Brisbane's city streets
The main tracks in the area now encompassing Brisbane’s central business district developed during the time of the penal settlement (1825-39) with little thought as to longer term development or how the settlement would grow.
Soon after the formal closing of the penal settlement, Surveyor Dixon completed a proper survey of the streets of the town (March 1840), laying out a grid pattern of square blocks of about 200 metres in length with the streets about 20 metres in width. These streets were based upon the prisoners barrack (facing present day Queen Street) as the main alignment and cut across the existing tracks that had arisen over the years.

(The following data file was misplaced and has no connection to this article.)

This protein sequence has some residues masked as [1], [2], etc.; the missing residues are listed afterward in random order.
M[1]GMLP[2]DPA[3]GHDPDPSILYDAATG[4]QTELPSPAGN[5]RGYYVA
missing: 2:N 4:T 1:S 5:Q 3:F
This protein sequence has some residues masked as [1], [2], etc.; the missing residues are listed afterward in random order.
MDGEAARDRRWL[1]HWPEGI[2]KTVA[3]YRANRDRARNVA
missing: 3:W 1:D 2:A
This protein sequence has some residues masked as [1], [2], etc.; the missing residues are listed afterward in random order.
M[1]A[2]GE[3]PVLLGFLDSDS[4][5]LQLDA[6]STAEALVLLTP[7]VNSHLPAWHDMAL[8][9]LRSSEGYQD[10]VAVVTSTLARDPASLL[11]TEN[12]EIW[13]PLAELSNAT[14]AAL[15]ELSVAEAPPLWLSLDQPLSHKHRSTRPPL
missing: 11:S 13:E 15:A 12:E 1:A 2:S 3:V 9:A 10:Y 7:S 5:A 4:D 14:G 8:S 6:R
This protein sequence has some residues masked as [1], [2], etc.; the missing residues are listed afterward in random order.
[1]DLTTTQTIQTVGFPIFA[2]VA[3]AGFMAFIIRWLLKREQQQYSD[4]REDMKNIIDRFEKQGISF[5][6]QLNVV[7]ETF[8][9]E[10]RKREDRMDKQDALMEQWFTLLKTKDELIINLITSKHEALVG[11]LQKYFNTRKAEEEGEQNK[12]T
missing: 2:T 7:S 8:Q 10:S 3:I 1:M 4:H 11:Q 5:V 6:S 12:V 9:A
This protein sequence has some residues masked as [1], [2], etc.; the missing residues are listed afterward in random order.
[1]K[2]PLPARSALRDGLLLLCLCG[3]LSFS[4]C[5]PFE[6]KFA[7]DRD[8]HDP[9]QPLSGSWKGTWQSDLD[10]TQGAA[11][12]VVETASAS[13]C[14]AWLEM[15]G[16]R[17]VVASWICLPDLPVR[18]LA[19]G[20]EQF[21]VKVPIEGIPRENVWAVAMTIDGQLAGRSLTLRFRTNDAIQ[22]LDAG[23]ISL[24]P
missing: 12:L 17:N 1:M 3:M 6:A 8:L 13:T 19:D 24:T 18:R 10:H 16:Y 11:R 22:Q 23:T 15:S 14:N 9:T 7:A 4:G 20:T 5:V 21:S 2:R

Various changes were made to this initial plan with the square blocks being flattened out into a rectangular grid and the streets being widened up to about 28 metres.
However, Governor Gipps, on his visit to the town in March 1842, saw no greater future for Brisbane Town than, “as simply an ordinary provincial settlement which would not need grand avenues”. So Gipps ordered the streets back to 20 metres in width making the point that the buildings on each side of the streets would adequately keep out the sun.
But there was a later compromise with the main street, later Queen Street, being rearranged by moving the western boundary to make a width of about 24 metres. The other streets were left at 20 meters in width.
Street Names were chosen from British royalty, with those running in a north easterly direction after queens (Anne, Adelaide, Elizabeth, Queen, Charlotte, Mary and Margaret) and those running in a north westerly direction after kings (William, George, Albert Edward).